On first glance, the larger drawing appears to show the canoe's bow, with graceful double beakheads. But as I pondered the huge, strangely-shaped bowsprit, I realized that we're looking at the stern, and the "bowsprit" is actually a steering oar. On closer examination, the "beakheads" are supporting a cambered wooden deck.

The platform running the whole length of the outside of the starboard hull looks like a fine place to relax when sailing in good conditions. It's supported by numerous timbers which presumably go right through the hull, although they are not shown in Martin's simple plan view. The hulls appear to be covered with draped woven matting (probably of pandanus leaves) which serves for weather protection, in place of a permanent house structure.

Martin says the boat was schooner rigged, and this appears so much the case that it's a little baffling. At that time, Tahitians were adopting elements of Western rigs piecemeal to their canoes (of which, more in a future post), and it's surprising that the even more remotely-situated Tuamotans would be using a schooner rig that any contemporary New Englander would have recognized. In any case, the foremast appears to be shorter than the mainmast, but this may be a trick of perspective and the two might be equal in height. The foremast appears to have a gaff, and the mainmast a horizontal boom.

The baskets and other items hanging from the rigging were probably for food storage, to keep them away from vermin and surreptitious snitching by unauthorized crew.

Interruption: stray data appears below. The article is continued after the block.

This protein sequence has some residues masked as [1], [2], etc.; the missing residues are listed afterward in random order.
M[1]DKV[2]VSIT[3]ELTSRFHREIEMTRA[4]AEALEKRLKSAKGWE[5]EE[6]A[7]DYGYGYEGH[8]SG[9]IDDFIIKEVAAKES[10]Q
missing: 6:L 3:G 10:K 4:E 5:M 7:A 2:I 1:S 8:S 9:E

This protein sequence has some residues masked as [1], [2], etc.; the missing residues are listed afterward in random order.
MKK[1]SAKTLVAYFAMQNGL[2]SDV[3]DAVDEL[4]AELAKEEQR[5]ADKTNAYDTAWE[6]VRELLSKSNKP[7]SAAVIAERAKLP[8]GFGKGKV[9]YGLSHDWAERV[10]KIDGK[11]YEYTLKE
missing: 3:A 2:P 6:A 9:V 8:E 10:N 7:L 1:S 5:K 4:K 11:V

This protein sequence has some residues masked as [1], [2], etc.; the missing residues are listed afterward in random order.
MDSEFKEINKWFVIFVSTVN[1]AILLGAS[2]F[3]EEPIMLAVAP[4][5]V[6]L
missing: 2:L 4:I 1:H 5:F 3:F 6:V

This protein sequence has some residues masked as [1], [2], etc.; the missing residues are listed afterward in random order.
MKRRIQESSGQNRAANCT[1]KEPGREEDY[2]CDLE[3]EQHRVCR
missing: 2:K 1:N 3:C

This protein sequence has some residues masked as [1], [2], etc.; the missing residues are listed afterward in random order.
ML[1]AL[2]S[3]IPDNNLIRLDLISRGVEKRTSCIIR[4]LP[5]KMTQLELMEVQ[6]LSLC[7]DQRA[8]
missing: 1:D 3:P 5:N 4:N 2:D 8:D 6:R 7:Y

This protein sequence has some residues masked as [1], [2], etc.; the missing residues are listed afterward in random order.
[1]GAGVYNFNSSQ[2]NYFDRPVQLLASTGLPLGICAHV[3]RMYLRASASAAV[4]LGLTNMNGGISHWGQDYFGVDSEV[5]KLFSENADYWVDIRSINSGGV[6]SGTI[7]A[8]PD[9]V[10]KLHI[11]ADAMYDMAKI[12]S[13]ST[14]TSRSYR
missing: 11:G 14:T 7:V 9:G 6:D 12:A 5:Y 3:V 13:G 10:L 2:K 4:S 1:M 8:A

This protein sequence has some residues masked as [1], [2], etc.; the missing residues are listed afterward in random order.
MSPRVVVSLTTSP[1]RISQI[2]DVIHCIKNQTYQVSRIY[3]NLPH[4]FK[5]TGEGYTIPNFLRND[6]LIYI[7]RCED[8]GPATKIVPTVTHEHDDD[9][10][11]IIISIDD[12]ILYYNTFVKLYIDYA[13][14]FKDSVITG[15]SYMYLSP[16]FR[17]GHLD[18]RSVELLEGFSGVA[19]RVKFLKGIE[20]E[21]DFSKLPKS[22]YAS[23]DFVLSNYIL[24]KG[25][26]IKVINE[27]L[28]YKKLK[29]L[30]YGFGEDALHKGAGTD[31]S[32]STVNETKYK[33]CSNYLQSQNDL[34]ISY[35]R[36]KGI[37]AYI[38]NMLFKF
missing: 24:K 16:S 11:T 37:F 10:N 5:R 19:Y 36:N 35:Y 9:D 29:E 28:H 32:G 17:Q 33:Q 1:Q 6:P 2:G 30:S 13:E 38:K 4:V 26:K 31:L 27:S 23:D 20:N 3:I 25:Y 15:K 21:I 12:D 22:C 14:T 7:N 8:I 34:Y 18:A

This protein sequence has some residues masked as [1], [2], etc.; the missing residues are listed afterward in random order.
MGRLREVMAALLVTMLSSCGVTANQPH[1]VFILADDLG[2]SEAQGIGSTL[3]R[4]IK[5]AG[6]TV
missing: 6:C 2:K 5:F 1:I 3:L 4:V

Images and quotation from: The Polynesian Journal of Captain Henry Byam Martin, R.N. In command of H.M.S. Grampus -- 50 guns, at Hawaii and on station in Tahiti and the Society Islands, 1846-1847.


  1. Interesting. Do we know for certain the captain closely observed the craft himself or relied on the report of someone he sent there? That could explain the odd hull spacing -- a misunderstanding or a weak description, from which the drawing followed. As for "schooner rig," I wonder if the captain meant the boat had two sails (like the Hokulea) of equal size, which was close enough to a schooner rig in Western terms? Even today we sometimes hear about a boat with two equal sails referred to loosely as a schooner (now why we would not equally be likely to call it a ketch, I have no clue!).

  2. Wade: Thanks for your comment. The journal indicates that Capt. Martin observed the canoe himself. Thoughout the journal he tells of making drawings and paintings from life, so it's fairly certain that these illos were made from his personal observation, on the spot. He was a professional mariner, and he would have known the difference between a ketch, yawl and schooner -- her refers to numerous vessels by their type throughout the journal. I agree that different types of sails -- crab-claw, oceanic sprit, etc. -- could be covered by the term "schooner rig" -- not all schooners need have Western-style gaff or marconi sails.

    1. It is cool that this variation turn up to indicate diversity of plan based around the dugout hull. I recently read a book on boat building in the jungle of I think Borneo, where the river canoes could were sometimes joined to form "trimarans" to carry large things (seemed to be usually a funeral barge).